Detection and Identification of Pattern Information on an Electrostatic Friction Display.IEEE Trans Haptics 2019IT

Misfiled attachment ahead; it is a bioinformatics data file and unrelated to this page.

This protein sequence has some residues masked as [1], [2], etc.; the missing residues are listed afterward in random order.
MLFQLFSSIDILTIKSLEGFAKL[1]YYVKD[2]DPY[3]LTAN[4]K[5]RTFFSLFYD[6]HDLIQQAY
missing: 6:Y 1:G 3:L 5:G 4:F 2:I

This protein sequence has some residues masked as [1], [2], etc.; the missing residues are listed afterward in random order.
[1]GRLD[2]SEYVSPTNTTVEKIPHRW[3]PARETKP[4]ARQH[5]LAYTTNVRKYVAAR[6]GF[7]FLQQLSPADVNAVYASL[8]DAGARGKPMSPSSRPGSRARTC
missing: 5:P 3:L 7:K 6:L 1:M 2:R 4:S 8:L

An electrostatic friction modulation device based on a tablet computer was used to present pattern stimuli to the fingertip for two tasks: detecting patches of friction and matching a frictional pattern to the visual image that produced it. In the detection task, friction patterns were displayed on zero, one two or three cells in a matrix. Errors, whether misses or false alarms, were few. Duration of target-present trials was a linear function of the number of patterns in the display. The intercept indicated an average of under 1 sec to test a location for the presence of a friction patch. The slope was 1.0 sec per item, representing the time to confirm friction change, verify the location, and report. In contrast to fast and accurate detection of friction modulation, identification of patterns by matching to a visual display was at chance, although the patterns were differentiated by form and scale. Given that the patterns fall within the normal acuity of the fingertip, along with previous evidence that fingertip motion per se does not preclude pattern recognition, it appears that the failure to match tactual patterns to visual images resides in processes inherent in information pickup from friction-modulation displays.